The Taliban has said it would not allow Afghans to evacuate from the airport and warned the US against extending its deadline next week.
Qatar has reportedly helped arrange a meeting between William Burns, the head of the US intelligence agency (CIA), and the leader of the Taliban Abdul Ghani Baradar in the Afghan capital on Monday, according to CNN Arabic.
The meeting was first reported on US media including including the New York Times, the Washington Post, the Associated Press and broadcaster NPR, however neither side has confirmed it took place.
The sources provided little details on discussions held between the two. If confirmed, the meeting would mark the highest-level meeting between the US and the Taliban since the capture of Kabul earlier this month.
Qatar has not commented on the issue, however the Gulf state has been actively engaging in evacuation efforts on the ground in Kabul to ensure a safe passage for Afghans and foreign nationals leaving the country.
The reports come as the Taliban on Wednesday said it would no longer be “allowing the evacuation of Afghans,” sending a cautionary note to the US to stick to a August 31 deadline to pull out all foreign troops from the country.
“We are not allowing the evacuation of Afghans anymore and we are not happy with it either,” said Taliban spokesman Zabiullah Mujahid in a press conference on Tuesday. He added that the huge crowds of Afghans that have gathered around the airport in Kabul should return home.
On Tuesday, Special Envoy for Counter-Terrorism and Conflict Resolution of the Qatari Ministry of Foreign Affairs Mutlaq bin Majid Al-Qahtani held a meeting with former Afghan President Hamid Karzai and President of the Supreme National Council Abdullah Abdullah.
The office of the former Afghan president said that both Karzai and Abdullah expressed thanks to Qatar for its efforts in the Afghan reconciliation as well as its willingness to solve the Afghan crisis via dialogue.
In Doha, Qatar’s Amir Sheikh Tamim bin Hamad Al Thani held a phone call with German Chancellor Angela Merkel, during which they discussed the escalating situation in Afghanistan.
The German Foreign Ministry also highlighted that Qatar had played a crucial role in securing safe passage for German citizens and foreigners from the Afghan nation Kabul.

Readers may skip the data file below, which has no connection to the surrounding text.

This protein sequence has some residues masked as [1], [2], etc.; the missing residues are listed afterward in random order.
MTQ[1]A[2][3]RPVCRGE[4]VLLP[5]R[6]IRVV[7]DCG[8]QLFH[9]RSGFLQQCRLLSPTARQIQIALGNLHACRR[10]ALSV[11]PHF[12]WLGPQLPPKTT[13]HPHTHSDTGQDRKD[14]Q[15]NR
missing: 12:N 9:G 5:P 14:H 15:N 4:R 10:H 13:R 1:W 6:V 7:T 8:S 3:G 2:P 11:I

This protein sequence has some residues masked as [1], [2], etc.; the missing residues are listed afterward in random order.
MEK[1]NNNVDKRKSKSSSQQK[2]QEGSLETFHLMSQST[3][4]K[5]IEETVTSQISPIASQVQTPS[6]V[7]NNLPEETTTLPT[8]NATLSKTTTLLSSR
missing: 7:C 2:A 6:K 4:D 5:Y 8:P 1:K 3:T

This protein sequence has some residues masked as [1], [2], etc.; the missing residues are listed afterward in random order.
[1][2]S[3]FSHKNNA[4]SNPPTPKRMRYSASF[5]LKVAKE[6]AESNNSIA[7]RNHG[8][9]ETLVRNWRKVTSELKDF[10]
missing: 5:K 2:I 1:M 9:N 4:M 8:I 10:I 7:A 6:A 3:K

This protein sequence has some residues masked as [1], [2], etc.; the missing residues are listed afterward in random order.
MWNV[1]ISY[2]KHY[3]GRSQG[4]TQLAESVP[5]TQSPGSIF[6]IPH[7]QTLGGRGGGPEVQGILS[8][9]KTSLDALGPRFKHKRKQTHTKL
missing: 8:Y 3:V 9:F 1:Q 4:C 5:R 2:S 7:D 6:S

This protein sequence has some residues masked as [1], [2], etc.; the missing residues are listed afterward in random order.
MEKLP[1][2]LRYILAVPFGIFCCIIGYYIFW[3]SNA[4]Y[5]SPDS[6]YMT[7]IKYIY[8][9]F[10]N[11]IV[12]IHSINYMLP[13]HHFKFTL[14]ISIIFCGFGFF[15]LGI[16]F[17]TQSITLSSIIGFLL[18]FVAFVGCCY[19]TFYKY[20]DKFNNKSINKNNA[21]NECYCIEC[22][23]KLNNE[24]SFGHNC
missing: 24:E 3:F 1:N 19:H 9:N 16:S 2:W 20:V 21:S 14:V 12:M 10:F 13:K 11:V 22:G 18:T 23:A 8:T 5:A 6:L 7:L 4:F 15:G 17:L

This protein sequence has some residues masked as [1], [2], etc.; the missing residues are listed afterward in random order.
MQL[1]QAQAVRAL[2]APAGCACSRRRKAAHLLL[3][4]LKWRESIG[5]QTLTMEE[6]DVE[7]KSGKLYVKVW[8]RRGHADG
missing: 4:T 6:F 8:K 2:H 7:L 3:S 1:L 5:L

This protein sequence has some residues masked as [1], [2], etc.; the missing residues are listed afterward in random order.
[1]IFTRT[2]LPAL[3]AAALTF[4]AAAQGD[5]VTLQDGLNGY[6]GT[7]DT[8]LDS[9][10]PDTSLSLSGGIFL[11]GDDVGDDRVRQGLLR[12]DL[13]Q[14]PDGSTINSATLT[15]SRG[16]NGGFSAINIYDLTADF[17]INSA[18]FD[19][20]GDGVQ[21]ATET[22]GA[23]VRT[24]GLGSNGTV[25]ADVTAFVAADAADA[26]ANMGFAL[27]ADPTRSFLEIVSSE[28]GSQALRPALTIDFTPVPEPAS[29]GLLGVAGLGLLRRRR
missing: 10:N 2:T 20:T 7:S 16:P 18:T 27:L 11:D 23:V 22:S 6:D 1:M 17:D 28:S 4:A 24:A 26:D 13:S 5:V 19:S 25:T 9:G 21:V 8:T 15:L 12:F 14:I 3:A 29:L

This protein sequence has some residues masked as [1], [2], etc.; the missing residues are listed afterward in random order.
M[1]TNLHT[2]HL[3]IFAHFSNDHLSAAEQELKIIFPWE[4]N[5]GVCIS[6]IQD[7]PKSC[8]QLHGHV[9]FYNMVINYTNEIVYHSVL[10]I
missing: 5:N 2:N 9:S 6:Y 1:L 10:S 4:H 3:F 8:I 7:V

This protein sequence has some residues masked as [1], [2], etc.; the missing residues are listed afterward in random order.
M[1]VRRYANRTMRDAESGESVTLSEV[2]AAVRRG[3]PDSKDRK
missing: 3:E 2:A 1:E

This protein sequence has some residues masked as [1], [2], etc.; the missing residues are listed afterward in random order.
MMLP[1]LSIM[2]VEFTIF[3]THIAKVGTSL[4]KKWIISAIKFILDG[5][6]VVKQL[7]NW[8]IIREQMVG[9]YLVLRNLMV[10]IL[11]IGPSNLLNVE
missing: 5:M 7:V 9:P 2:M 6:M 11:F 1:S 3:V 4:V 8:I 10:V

Qatar’s evacuation efforts
Qatar has managed to evacuate thousands of Afghans and foreign nationals since the Taliban took over the country last week.
In a Fox News interview earlier this week, Foreign Minister Sheikh Mohammed bin Abdulrahman bin Jassim Al Thani said his country had taken “full responsibility” for evacuating Afghan civilians and foreigners from Afghanistan amid a Taliban takeover of the country.
“We are taking the full responsibility for them [evacuees], taking them to the airport and ensuring their safety throughout. We are trying to facilitate for other countries who don’t have access to reach people who are there on the ground,” said the foreign minister in a televised interview with the American outlet.
He added that Qatar is trying to facilitate the movement of civilians to the airport through the Gulf state’s embassy in Kabul. Earlier reports confirmed Doha’s ambassador to Kabul himself was personally accompanying convoys to the airport to ensure safe passage.
So far, Qatar has evacuated at least 7,000 people from Afghanistan with the number expected to increase over the next few days and weeks. In a separate interview with CNN, the foreign minister said evacuations are expected to take place for another week or two.
Qatar is currently working with the UN, the US and other international partners to ensure Afghans and foreigners are safely evacuated from Kabul following a US and NATO troop withdrawal and the subsequent Taliban takeover.
Among those were images of a C-17 military plane that departed from Afghanistan and landed in Qatar carrying more than 800 civilians. The aircraft was built to carry just 134 passengers.
US troop withdrawal
The latest escalations in Afghanistan took place after the US Joe Biden administration announced its decision to withdraw American and NATO forces from Afghanistan after 20 years. The lack of a peace plan paved the way for the Taliban to act with impunity.
Biden is already in the process of requesting contingency plans in case the US troop withdrawal does not meet the deadline. The US leader pressed that staying on schedule will need the Taliban’s cooperation.
“The sooner we can finish the better. Each day of the operations brings added risk to our troops, but the completion by August 31 depends upon the Taliban continuing to cooperate and allow access to the airport for those we’re transporting out, and no disruptions to our operations,” the US President said at a press briefing Tuesday.
“In addition, I’ve asked the Pentagon and the State Department for contingency plans to adjust the timetable should that become necessary,” he added.
The US president has been facing growing pressure from US allies, including the UK and France, to extend the deadline of the foreign troop withdrawal from Afghanistan.
However, the Taliban has already warned of “consequences” if the deadline is not met.
“If the US or UK were to seek additional time to continue evacuations, the answer is no. Or there would be consequences. It will create mistrust between us. If they are intent on continuing the occupation it will provoke a reaction,” Suhail Shaheen told Sky News on Monday.